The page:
1. Economics
November 21, 2016updated 02 Aug 2021 9:35am

To learn from their European counterparts, UK cities must compare like-with-like

By Hugo Bessis

For cities to better understand their strengths and weaknesses, and what policies might help them to grow, it is crucial that they can compare themselves to the performance of other places. However, making these comparisons can be very difficult, especially at an international level, as cities often struggle to find data that covers comparable urban geographies. And there’s another more basic problem, given the hundreds of cities in the world that could be used as potential benchmarks: knowing where to look.

As a result, it is tempting for places to simply replicate well-known examples of “iconic” cities’ policies – such as Barcelona’s economic development strategy, Copenhagen’s green transports approach, Leipzig’s urban regeneration success, and Bilbao and its famous “Guggenheim effect”. However, what works in one place is dependent on specific social and economic conditions. That means policy replication is potentially ineffective unless you are comparing like-with-like.

Instead, cities need a better insight into which places they are closely related to economically, to understand what they can learn from their similar counterparts. That is why in our recent report Competing with the Continent, the Centre for Cities created groups of comparable cities across Europe based on their industrial structure. For each UK city we considered the share of jobs in each sector and looked for the continental cities with the statistically closest industrial mix.

Comparing the performance of cities that have a similar industrial structure is particularly useful, as it helps us to better understand the reasons for any differences between places that the analysis highlights. 

Take Manchester, for example – based on the proportion of jobs in each sector of its economy, out of all European cities, it is most similar to Hamburg in Germany. But although the economic structure is similar in the two cities, productivity levels are considerably different: the average economic output of each worker in Manchester was £43,500 in 2011, more than 50 per cent less than that of workers in Hamburg (£67,100).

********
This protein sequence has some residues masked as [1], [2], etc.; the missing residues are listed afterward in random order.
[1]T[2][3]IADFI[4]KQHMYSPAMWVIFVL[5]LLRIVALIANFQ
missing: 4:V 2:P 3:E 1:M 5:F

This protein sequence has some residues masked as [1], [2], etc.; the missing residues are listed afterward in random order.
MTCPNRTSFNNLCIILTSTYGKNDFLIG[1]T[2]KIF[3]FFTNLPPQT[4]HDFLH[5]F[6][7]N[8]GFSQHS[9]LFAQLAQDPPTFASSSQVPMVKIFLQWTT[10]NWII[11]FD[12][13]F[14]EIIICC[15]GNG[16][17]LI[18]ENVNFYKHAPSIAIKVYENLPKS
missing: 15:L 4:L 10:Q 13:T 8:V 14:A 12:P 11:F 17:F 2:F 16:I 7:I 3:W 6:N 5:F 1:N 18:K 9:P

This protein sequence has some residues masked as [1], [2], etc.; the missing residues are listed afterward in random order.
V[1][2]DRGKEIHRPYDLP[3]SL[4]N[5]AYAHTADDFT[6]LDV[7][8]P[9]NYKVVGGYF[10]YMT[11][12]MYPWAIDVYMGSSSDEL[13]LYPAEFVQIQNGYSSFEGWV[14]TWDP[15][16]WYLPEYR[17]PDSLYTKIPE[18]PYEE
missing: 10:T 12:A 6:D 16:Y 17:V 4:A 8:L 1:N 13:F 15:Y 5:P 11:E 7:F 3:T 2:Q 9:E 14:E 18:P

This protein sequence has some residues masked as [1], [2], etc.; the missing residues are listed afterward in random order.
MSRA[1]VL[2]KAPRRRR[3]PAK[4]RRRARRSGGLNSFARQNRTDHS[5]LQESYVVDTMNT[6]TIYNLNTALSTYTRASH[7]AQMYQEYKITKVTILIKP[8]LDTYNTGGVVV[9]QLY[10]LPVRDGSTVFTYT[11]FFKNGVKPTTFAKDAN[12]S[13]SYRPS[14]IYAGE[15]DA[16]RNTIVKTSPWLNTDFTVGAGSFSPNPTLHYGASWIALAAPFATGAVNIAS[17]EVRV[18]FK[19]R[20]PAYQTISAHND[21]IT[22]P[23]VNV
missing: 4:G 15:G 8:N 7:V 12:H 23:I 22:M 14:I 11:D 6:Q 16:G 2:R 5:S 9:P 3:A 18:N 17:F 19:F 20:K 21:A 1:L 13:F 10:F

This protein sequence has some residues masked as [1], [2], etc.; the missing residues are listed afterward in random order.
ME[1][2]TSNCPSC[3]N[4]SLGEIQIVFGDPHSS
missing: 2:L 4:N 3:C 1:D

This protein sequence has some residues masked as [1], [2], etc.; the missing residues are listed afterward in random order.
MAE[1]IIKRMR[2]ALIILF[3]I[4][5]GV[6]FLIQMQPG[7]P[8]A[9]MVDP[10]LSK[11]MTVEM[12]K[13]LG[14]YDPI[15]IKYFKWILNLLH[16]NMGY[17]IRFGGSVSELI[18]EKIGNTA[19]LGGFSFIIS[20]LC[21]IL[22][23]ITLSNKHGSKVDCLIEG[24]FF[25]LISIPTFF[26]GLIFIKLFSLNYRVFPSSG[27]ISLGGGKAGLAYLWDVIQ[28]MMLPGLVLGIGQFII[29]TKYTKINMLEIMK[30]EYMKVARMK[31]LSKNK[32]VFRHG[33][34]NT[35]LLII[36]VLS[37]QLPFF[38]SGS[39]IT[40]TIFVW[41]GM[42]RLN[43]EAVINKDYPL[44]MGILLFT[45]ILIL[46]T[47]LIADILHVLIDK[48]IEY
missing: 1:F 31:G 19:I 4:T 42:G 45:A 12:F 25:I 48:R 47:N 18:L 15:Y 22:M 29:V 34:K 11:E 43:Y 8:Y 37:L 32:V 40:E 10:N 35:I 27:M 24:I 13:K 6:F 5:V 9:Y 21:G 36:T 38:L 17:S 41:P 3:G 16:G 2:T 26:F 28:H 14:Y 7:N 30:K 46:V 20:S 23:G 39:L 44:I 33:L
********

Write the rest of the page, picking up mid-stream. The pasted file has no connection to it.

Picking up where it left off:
What can explain such a productivity gap between two highly similar economies? Our analysis shows that one major difference between the two cities is the level of education of their resident population. Interestingly both cities have a similar share of high-skilled residents (31 per cent in Manchester and 32 per cent in Hamburg), but Manchester is home to a much higher sharer low-skilled residents than Hamburg: 34 per cent of the former’s residents had less than 5 good GCSEs as their highest education level, while only 15 per cent of Hamburg’s population had an equivalent level of education.

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Another difference is the number of patent applications in the two cities. In 2011, there were around 24 patents applications per 100,000 inhabitants in Hamburg, but just 5 per 100,000 inhabitants in Manchester.

These comparisons suggest that the reason for the productivity gap between the two places is likely to be the contrasting quality of their economic output: although the overarching industrial structure in the two cities is the sames, firms in Hamburg are more innovative overall and have access to a higher-skilled labour pool, making them more productive. 

For Manchester, this means that the answer to boosting productivity does not necessarily come from changing its industrial mix, but rather from improving the quality of the goods and services it produces. Above all, to upscale their production, firms in Manchester need access to a more skilled — and therefore productive — labour force than is currently available.

Further investigation is required to fully understand local differences and potential policy implications that this kind of city-by-city comparison can offer. But comparing places based on their industrial structures provides a first step to more relevant city comparisons and better policy prescriptions — a much more effective strategy than for cities to copy ideas from other places which their economic structure bears no relation to. To find out which of their continental counterparts each UK city is closest to, explore our data tool.

You can read about these findings in more detail here. Or you can head to our European Cities Data Tool to explore all our data on the 330 cities covered in the report.

Hugo Bessis is a researcher for the Centre for Cities, on whose blog this article originally appeared.

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